Terrorism is the source of an emerging global crisis. Post-9/11, the U.S.-led war on terrorism has toppled governments, killed or hurt thousands of people, and caused massive economic disruption. Our war effort and the new war machinery being set up under the auspices of Homeland Security, along with enhanced expenditures for border control, intelligence, and emergency preparations, is costing over $200 billion a year.
But the U.S. government's response has not brought us closer to ending terrorism, or reduced our anxieties about future terrorist attacks. On the contrary, our current war on terrorism has only made us more insecure and anxious. We are fighting a blind war, against an undefined enemy, and with little understanding of what causes terrorist attacks or how to anticipate them.
For the past twenty years I have studied crises caused by technological and natural disasters. One lesson I have learned about managing crises is that successful crisis responses are aimed at eliminating their multiple and interacting root causes. All other actions are inadequate and do not eliminate the dangers of future crises.
To eliminate terrorism, we must understand its root causes and address them globally. Key interacting causes of terrorism include:
— structural conditions: the degrading economic, social, and political conditions of billions of people;
— organizational influences: networks of finances, and planning, coordination and communications resources instrumental in creating acts of violence;
— cultural religious influences: poorly understood ideologies and unexamined culture clash between the West and Islamic worlds; and
— individual factors: psychology, stress, and personal incentives for individuals to engage in acts of terror.
Systemic poverty in many countries provides fertile conditions for terrorism to grow. Many people are living in such extreme deprivation and political oppression that for them self-destruction is liberating.
Terrorism must be understood as an organizational phenomenon. It operates with organized finances, planned activities, global coordination and communications. However, terrorists are not organized in a conventional sense.
Instead, terrorism is an aspect of existing organizations. Its genesis lies in the failures of existing corporate, government, military, charity, and intelligence organizations. These failures become the source for inculcating terrorist ideologies, recruiting individuals and providing them resources to perpetrate acts of terror.
Searching for "terrorist organizations" is a futile search. Calling Al Qaeda a "terrorist organization" misses the point that most of its members at many levels are ordinary citizens engaged with many other organizations and occupations. They leverage the resources and failures of existing organizations to accomplish their violent goals.
Acts of terror are organized with complicity of banks, airlines, weapons makers, colleges, charities, and places of worship, among others. This is a key aspect of what makes our war on terrorism a blind war. We do not know how to "see" or identify a terrorist organization or define its boundaries. We do not know how to identify which conventional organizations are unintentionally or intentionally complicit in terror-organizing processes.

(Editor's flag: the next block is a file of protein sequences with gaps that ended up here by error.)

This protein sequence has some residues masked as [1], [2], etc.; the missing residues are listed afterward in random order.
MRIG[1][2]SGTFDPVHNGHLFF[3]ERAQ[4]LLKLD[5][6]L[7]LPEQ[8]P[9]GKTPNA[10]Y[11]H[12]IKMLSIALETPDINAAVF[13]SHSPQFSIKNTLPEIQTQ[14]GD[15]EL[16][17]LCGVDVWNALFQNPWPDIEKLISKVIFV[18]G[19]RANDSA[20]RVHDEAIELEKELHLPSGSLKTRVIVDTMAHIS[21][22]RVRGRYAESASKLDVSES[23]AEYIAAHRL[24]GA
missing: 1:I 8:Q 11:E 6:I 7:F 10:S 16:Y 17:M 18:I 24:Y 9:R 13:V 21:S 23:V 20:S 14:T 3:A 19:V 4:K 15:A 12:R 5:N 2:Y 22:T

Our public leaders have implicated Islamic ideologies and culture in terrorism. But the focus on Islam is unfortunately too narrow. The world has experienced terrorism by Catholics and Protestants in Ireland, Hindus in India, Buddhists in Sri Lanka, cults on Japan, and Christians in America.
Yes, ideologies do play a role but not in the sense portrayed by our leaders and the media. Ideologies and religion are not the cause of terrorism. They are an excuse used by a few radical extremist leaders to recruit many disenfranchised people to their cause.
The immediate instruments of terrorism are the individuals who engage in violent acts. Their psychology and motivations are complex. They cannot be simply characterized as criminals. Some of them have genuine nationalist, religious, professional, social, political, and even philanthropic and humanitarian credentials. We need a more sophisticated vocabulary to define and understand the perpetrators.
How can we reduce and eventually eliminate acts of terror? This is the $200 billion question that the Bush Administration needs to address, but has not. Rushing blindly into a global war with an unknowable enemy is wreaking a heavy toll on our troops and our economy. It is fomenting a global crisis. Most importantly, it has not made the United States or the world any safer.
A more effective way of fighting terror is to use our resources to eliminate extreme poverty in areas most susceptible to terrorist recruiting. We should put money into educating the masses about secular, scientific, and tolerant alternatives to religious extremism. And we should put our political and military resources into establishing peace in the Middle East.
Paul Shrivastava is the Howard I. Scott Professor of Management at Bucknell University and author of Bhopal: Anatomy of a Crisis.
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